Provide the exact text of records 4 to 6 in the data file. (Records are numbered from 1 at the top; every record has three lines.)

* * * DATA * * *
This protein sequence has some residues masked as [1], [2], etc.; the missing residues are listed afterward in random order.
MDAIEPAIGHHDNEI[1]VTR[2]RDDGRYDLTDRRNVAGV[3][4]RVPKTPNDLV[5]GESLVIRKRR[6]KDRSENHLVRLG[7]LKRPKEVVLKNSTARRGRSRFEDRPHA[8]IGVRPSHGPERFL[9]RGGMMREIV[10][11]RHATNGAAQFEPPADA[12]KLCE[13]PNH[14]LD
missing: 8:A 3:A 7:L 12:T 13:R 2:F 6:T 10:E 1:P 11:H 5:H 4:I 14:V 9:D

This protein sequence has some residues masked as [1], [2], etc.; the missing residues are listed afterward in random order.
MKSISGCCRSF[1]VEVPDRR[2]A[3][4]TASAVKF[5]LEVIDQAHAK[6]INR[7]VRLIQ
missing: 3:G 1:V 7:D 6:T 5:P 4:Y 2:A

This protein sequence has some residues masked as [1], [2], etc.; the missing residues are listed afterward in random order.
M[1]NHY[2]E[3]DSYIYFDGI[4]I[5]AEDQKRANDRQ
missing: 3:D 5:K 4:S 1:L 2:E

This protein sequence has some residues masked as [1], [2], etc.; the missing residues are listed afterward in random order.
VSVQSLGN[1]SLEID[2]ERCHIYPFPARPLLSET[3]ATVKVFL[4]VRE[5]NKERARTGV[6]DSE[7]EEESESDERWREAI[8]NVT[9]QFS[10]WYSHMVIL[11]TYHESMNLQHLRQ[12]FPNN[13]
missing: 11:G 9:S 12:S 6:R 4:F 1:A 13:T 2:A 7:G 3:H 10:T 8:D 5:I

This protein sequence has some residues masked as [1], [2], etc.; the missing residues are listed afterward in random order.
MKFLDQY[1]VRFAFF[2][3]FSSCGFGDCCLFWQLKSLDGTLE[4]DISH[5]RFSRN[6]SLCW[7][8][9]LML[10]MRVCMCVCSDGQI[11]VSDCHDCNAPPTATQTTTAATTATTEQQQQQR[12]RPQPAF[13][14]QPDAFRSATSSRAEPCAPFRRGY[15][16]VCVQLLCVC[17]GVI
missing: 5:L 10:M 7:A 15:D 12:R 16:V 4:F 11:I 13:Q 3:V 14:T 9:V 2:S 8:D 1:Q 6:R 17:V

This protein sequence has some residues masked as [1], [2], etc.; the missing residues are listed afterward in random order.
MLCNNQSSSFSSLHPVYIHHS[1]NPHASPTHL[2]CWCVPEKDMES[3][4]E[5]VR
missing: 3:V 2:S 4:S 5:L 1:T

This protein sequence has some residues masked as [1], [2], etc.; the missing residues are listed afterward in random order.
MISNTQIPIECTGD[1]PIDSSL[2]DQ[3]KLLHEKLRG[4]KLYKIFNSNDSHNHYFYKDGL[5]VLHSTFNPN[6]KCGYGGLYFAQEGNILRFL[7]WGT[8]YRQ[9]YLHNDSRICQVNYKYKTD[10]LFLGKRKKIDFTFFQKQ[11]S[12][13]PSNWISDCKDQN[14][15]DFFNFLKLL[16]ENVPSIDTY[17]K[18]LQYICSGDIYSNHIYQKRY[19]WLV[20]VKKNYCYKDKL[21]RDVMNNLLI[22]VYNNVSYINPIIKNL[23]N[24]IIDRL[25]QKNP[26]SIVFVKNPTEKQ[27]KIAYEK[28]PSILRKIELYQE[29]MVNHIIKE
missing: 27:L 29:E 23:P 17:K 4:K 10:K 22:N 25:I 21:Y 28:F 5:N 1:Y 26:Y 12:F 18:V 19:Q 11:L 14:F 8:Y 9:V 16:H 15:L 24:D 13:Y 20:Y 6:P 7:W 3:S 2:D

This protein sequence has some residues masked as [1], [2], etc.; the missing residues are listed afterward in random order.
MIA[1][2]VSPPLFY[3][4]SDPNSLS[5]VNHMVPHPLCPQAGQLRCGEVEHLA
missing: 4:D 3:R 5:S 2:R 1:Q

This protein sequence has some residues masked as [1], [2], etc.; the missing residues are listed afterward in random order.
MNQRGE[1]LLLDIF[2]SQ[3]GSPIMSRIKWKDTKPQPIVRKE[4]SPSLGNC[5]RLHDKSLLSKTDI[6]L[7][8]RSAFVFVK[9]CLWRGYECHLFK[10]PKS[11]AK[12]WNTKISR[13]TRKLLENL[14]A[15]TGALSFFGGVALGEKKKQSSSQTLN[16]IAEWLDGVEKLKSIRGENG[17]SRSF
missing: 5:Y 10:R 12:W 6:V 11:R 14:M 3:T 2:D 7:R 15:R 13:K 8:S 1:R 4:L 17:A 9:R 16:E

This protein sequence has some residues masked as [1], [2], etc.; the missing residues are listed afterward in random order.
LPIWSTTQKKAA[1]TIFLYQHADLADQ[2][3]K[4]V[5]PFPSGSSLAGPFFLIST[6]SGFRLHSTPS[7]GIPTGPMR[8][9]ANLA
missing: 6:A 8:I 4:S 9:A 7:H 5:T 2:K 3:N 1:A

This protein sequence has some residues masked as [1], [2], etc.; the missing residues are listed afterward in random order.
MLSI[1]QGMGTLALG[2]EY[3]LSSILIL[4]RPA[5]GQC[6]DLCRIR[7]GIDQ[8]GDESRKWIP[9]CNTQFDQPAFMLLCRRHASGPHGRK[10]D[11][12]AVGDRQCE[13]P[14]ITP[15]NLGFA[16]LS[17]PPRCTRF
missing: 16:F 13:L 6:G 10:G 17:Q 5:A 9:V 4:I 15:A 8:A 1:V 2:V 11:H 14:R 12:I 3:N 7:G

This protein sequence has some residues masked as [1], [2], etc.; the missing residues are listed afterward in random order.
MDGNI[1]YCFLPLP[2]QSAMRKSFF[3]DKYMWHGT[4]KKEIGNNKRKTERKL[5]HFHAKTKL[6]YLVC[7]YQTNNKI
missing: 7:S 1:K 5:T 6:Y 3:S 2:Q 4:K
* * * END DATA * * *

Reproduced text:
This protein sequence has some residues masked as [1], [2], etc.; the missing residues are listed afterward in random order.
VSVQSLGN[1]SLEID[2]ERCHIYPFPARPLLSET[3]ATVKVFL[4]VRE[5]NKERARTGV[6]DSE[7]EEESESDERWREAI[8]NVT[9]QFS[10]WYSHMVIL[11]TYHESMNLQHLRQ[12]FPNN[13]
missing: 11:G 9:S 12:S 6:R 4:F 1:A 13:T 2:A 7:G 3:H 10:T 8:D 5:I

This protein sequence has some residues masked as [1], [2], etc.; the missing residues are listed afterward in random order.
MKFLDQY[1]VRFAFF[2][3]FSSCGFGDCCLFWQLKSLDGTLE[4]DISH[5]RFSRN[6]SLCW[7][8][9]LML[10]MRVCMCVCSDGQI[11]VSDCHDCNAPPTATQTTTAATTATTEQQQQQR[12]RPQPAF[13][14]QPDAFRSATSSRAEPCAPFRRGY[15][16]VCVQLLCVC[17]GVI
missing: 5:L 10:M 7:A 15:D 12:R 16:V 4:F 11:I 13:Q 3:V 14:T 9:V 2:S 8:D 1:Q 6:R 17:V

This protein sequence has some residues masked as [1], [2], etc.; the missing residues are listed afterward in random order.
MLCNNQSSSFSSLHPVYIHHS[1]NPHASPTHL[2]CWCVPEKDMES[3][4]E[5]VR
missing: 3:V 2:S 4:S 5:L 1:T